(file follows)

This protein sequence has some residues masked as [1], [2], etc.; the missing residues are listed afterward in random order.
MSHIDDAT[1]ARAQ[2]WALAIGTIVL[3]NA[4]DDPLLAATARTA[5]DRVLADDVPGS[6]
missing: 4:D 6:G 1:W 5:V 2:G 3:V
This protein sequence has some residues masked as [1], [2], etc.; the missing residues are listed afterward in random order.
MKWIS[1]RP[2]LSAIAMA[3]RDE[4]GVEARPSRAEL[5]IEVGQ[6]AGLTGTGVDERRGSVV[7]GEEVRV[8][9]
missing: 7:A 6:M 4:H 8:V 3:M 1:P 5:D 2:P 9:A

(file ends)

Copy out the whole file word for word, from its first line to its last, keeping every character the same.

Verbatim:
This protein sequence has some residues masked as [1], [2], etc.; the missing residues are listed afterward in random order.
MSHIDDAT[1]ARAQ[2]WALAIGTIVL[3]NA[4]DDPLLAATARTA[5]DRVLADDVPGS[6]
missing: 4:D 6:G 1:W 5:V 2:G 3:V
This protein sequence has some residues masked as [1], [2], etc.; the missing residues are listed afterward in random order.
MKWIS[1]RP[2]LSAIAMA[3]RDE[4]GVEARPSRAEL[5]IEVGQ[6]AGLTGTGVDERRGSVV[7]GEEVRV[8][9]
missing: 7:A 6:M 4:H 8:V 3:M 1:P 5:D 2:P 9:A